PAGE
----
The applicant seeks an incidental take permit for proposed covered activities within a 219-acre permit area surrounding the intersection of State Route 99 and Cartmill Avenue within the City of Tulare, Tulare County, California. The HCP does not include any unlisted animal species or unlisted plant species. The following two federally listed species will be included as covered species in the applicant's proposed HCP:

  • San Joaquin kit fox (Vulpes macrotis mutica) (endangered)
  • Vernal pool fairy shrimp (Branchinecta lynchi) (threatened)

For these covered species, the applicants would seek incidental take authorization. All species included in the incidental take permit would receive assurances under our “No Surprises” regulations (50 CFR 17.22(b)(5) and 17.32(b)(5)).

Activities proposed for coverage under the proposed incidental take permit (covered-activities) would be otherwise lawful activities that could occur consistent with the HCP, to include, but not be limited to:

  • Widen and improve sections of existing roadway.
  • Remove the existing Cartmill Avenue overpass, remove associated roadways and associated highway ramps, and dispose of those materials.
  • Store equipment and supplies in a designated staging area.
  • Construct a new Cartmill Avenue overpass, including a temporary structure (falsework). Construct new roadways and new highway ramps associated with the new overpass.
  • Excavate seven new stormwater detention basins and dispose of excavated soil.
  • Remove existing vegetation, including plant roots.
  • Grade and re-contour ground, compact soil, and install road surfaces (paving).
  • Install erosion control structures (such as silt fencing and barriers).
  • Operate heavy equipment (including, but not limited to, pneumatic tools, scrapers, bulldozers, backhoes, heavy trucks, cement trucks, compactors, and water trucks.
  • Control dust by watering soil surfaces.
  • Excavate trenches to install traffic signals, lighting conduit, streetlights, and similar facilities.
  • Sow native-plant species or other groundcover to prevent erosion and to restore areas disturbed by construction activities.
  • Maintain and operate the completed project, including maintenance watering of any landscaping vegetation, future mowing of roadside vegetation, and future maintenance repairs to the constructed facilities.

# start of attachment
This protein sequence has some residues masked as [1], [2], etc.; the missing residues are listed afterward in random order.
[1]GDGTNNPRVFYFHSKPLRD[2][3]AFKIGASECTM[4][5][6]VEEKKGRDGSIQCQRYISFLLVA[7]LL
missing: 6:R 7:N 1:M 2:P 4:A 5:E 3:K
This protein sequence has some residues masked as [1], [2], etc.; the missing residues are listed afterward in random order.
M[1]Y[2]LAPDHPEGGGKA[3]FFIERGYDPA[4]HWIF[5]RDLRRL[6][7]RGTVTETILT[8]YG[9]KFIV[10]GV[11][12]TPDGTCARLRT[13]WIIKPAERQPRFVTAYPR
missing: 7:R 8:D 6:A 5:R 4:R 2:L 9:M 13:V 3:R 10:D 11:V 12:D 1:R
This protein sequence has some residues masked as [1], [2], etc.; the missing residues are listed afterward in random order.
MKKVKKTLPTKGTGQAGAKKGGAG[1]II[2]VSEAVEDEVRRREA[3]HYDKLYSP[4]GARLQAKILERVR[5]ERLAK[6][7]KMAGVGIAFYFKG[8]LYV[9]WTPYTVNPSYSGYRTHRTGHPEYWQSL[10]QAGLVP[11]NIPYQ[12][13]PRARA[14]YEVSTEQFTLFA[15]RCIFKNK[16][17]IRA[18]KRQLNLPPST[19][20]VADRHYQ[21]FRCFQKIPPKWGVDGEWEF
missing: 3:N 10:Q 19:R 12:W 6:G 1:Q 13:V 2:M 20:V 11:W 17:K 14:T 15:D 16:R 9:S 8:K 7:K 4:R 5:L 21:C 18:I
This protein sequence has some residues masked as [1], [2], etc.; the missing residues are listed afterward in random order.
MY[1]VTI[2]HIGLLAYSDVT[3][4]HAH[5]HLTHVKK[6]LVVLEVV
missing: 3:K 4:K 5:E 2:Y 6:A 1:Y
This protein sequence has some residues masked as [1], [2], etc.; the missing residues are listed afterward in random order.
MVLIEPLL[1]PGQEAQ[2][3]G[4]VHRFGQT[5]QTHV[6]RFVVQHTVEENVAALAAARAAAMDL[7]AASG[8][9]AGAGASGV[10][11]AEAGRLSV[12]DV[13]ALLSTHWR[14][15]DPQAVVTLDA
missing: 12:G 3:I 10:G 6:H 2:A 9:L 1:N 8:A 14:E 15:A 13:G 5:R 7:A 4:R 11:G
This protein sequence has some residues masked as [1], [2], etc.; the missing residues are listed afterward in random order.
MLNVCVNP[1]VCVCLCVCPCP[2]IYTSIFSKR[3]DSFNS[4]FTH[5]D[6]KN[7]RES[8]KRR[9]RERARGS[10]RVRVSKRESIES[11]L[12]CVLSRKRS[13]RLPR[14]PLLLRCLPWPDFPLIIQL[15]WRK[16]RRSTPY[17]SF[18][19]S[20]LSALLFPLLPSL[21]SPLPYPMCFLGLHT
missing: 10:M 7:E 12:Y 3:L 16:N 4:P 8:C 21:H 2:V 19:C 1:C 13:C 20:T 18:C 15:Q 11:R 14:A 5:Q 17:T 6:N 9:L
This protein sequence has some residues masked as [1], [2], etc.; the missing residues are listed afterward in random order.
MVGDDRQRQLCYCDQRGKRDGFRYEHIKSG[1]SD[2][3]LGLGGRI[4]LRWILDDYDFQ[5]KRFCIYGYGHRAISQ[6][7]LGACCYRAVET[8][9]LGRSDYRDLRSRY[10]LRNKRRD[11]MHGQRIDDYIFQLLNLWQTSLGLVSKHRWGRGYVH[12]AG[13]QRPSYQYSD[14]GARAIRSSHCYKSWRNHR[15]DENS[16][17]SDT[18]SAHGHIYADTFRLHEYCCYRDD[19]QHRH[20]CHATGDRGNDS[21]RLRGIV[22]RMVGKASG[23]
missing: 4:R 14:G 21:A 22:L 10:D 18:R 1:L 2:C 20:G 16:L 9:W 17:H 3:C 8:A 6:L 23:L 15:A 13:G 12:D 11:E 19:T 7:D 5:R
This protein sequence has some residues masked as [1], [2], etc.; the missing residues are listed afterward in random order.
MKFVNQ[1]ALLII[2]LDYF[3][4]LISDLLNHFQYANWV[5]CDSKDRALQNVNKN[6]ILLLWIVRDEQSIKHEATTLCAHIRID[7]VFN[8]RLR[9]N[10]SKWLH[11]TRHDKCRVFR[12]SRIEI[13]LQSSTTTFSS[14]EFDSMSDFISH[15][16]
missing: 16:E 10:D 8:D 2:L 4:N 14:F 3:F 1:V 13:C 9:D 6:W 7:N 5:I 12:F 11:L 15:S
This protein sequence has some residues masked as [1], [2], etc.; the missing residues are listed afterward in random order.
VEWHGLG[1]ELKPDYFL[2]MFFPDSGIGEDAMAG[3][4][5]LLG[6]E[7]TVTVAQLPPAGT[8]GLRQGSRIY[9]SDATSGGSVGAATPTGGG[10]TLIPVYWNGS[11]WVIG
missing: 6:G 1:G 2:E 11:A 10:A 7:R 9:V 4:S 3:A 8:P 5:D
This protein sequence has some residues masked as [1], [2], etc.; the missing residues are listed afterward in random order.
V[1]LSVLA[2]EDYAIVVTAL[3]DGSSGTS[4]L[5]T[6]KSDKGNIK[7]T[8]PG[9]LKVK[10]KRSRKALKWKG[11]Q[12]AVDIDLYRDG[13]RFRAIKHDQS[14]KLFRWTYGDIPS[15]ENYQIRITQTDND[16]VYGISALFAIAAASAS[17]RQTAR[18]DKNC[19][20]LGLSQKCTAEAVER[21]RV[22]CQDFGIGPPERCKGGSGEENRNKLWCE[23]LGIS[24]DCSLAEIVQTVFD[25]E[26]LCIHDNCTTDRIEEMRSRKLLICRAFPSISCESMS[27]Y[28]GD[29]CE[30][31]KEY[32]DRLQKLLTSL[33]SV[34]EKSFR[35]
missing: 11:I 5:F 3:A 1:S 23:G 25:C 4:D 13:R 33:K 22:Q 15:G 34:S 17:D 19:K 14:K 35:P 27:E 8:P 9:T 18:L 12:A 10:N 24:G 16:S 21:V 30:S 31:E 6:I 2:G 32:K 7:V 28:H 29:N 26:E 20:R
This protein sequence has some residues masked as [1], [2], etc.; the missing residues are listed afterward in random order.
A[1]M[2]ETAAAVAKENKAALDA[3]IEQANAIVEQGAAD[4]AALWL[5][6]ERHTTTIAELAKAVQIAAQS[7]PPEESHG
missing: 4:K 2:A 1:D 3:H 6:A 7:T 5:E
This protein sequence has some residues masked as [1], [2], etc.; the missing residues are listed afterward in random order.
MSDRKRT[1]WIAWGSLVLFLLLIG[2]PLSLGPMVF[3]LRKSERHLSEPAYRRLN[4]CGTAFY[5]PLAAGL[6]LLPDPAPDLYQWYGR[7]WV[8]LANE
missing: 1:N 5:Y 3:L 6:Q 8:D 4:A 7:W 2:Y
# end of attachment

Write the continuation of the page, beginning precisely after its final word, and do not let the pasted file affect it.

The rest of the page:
The applicant's proposed project would improve the State Route 99/Cartmill Avenue Interchange (Interchange) and correct nonstandard features of the existing Cartmill Avenue overcrossing. The new Cartmill Avenue overpass would provide 16.5 feet of vertical clearance over State Route 99, compared to the existing 15 feet, and provide space to accommodate any future widening of State Route 99. The approximately 2,700-foot long overpass-section of Cartmill Avenue would be widened from two lanes (approximately 38-feet wide) to become a six-lane divided arterial (approximately 128-feet wide). The new Cartmill Avenue overpass would transition from six lanes to the existing two lanes in a 400-foot section west of M Street, and in a 1,300-foot section east of the new Akers Street intersection/Tulare Irrigation District Canal crossing. The existing M Street intersection with Cartmill Avenue would be improved, and a portion of M Street would be reconstructed. An existing highway ramp in the southwest quadrant of the Interchange would be removed, realigned, and replaced with a new ramp. Three additional highway ramps would be constructed in the other Interchange quadrants. The existing frontage road (Road 100) in the northeast quadrant of the Interchange would be removed, and a new roadway (Akers Street) would be constructed in an area approximately 330 feet to the east of the existing road. Additional 12-inch-deep water detention basins would be excavated in each quadrant of the Interchange. The entire project would be constructed in a single phase.

The applicant proposes to avoid, minimize, and mitigate the effects to the covered species associated with the covered activities by fully implementing the conservation strategy described in the HCP. Avoidance and minimization measures will include compliance with our January 2011 document “U.S. Fish and Wildlife Service Standard Recommendations for Protection of the Endangered San Joaquin Kit Fox Prior to or During Ground Disturbance.” Other avoidance and minimization measures include but are not limited to:

  • Install barrier fencing around the entire work area.
  • Install barrier fences around seasonal pools and other sensitive areas.
  • Install of erosion control measures around seasonal pools.
  • Implement actions to avoid migratory birds and active nests.
  • Conduct environmental awareness training for onsite personnel.
  • Conduct preconstruction surveys for kit fox and kit fox dens.
  • Employ a qualified biological monitor to be on site during all initial ground-disturbing construction activities, to revisit the construction site at least weekly and assure that all avoidance and minimization measures are in good working order, and to prepare monitoring reports.
  • The biological monitor will have the authority to stop work, if deemed necessary.

The applicant proposes to compensate for covered-species effects that cannot be avoided by purchasing preservation credits at the Service-approved conservation banks discussed in the HCP.